Nanofactories: Evolution of Drug Delivery Systems

by | Oct 24, 2018

The required features of nanofactories, and current strategies for their design and fabrication.

Drug delivery systems are engineered technologies to achieve a therapeutic effect by targeted delivery and/or controlled release of therapeutic agents. Such systems are important because they improve drug efficacy and help to decrease side effects.

The next-generation therapeutic platforms, concepts such as nanoreactors and nanofactories, are receiving high attention. Nanoreactors treat diseases through in situ production of therapeutic agents. They basically consist of vesicle‐encapsulated enzymes, and thus provide prodrug conversion to therapeutic agents rather than simple drug delivery.

Nanofactories, an advancement of this concept, combine the features of nanoreactors and delivery carriers.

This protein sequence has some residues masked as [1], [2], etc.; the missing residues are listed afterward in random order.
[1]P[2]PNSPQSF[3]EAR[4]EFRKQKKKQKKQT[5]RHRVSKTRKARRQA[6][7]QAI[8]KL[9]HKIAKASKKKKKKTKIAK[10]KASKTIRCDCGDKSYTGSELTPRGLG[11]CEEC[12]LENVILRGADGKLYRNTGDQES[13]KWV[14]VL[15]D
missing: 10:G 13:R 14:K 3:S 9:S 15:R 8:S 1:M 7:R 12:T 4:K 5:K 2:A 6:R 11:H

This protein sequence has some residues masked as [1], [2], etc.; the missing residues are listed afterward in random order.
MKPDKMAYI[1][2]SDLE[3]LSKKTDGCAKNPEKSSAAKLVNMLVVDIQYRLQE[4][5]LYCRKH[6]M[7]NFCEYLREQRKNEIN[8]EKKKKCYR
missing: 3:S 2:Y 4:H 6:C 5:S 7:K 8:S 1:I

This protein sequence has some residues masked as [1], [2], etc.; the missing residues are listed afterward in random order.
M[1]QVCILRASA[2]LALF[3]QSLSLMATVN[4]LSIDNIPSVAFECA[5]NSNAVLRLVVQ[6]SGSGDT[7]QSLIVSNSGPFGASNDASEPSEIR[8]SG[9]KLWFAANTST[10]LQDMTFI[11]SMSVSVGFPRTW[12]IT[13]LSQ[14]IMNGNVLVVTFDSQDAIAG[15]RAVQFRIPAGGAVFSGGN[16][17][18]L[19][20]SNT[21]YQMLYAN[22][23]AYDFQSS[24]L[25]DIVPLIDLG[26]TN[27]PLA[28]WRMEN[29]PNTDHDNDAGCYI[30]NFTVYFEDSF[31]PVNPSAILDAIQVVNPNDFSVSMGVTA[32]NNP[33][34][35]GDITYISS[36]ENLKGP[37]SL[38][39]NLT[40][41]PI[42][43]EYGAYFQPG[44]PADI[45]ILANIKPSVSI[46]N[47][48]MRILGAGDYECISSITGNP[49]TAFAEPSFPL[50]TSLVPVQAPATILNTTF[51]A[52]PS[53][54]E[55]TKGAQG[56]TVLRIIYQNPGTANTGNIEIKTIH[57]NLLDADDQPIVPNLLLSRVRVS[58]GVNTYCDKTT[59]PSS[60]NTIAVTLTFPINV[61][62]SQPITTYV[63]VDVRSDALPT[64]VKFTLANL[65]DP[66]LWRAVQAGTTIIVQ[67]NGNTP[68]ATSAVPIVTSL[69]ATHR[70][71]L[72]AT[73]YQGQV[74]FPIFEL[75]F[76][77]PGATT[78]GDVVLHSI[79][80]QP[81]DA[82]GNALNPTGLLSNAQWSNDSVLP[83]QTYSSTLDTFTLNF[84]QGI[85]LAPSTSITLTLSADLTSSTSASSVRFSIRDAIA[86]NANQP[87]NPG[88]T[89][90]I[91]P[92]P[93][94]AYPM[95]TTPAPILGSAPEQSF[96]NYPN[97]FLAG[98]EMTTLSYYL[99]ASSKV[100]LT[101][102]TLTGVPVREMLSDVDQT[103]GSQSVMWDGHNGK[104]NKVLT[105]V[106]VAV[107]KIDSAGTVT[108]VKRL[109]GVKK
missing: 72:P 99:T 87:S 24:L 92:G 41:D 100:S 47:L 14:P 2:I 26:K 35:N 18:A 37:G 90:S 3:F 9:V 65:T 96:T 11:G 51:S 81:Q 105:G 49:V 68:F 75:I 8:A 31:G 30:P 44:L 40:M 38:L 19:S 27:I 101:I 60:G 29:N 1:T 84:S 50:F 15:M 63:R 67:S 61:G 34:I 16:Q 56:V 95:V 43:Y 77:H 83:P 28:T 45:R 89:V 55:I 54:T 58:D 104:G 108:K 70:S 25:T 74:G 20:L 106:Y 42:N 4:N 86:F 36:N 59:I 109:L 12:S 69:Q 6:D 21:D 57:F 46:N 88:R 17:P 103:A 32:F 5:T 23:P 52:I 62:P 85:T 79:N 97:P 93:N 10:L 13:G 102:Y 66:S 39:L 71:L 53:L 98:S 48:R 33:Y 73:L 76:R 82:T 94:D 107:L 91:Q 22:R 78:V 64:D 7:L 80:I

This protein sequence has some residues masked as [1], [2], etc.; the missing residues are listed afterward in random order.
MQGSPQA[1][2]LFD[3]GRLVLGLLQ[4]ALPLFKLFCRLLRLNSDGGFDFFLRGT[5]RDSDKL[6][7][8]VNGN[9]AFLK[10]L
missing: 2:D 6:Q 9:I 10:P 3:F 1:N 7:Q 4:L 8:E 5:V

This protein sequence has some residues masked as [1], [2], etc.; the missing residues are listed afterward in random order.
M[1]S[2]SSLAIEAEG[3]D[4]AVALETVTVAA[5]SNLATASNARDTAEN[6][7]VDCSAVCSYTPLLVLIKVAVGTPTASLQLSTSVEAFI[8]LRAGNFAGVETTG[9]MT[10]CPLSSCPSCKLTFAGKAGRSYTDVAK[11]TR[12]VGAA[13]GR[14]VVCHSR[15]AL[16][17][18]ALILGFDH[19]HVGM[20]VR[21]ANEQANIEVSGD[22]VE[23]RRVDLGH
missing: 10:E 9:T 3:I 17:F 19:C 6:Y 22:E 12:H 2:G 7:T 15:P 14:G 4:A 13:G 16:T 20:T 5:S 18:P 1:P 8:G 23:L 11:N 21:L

Researchers, Nishimura and Akiyoshi, from Kyoto University discuss the required features of nanofactories and give an overview of current strategies for the design and fabrication of different types of nanoreactors. This section includes different types of vesicles: liposomes, polymer vesicles and capsules, mesoporous silica particles, viral capsids as well as hydrogels and polymer films. The respective advantages and shortcomings, as well as in-vivo applications of biocatalytic reactors in the treatment of several diseases: cancer, glaucoma, neuropathic pain, are also provided.

Future prospects and further progress of these promising nanosized (supra)molecular assemblies are outlined. The authors are convinced that the new class of therapeutics have great potential for treating many conditions. They also see the applicability not only in therapeutics but also for sensing and diagnosis. Nishimura and Akiyoshi expect that a more interdisciplinary community, from chemists to medical researchers, will be involved in tackling the many challenges in this field and will enable the development of new preclinical and clinical applications in near future.

ASN Weekly

Sign up for our weekly newsletter and receive the latest science news.

Related posts: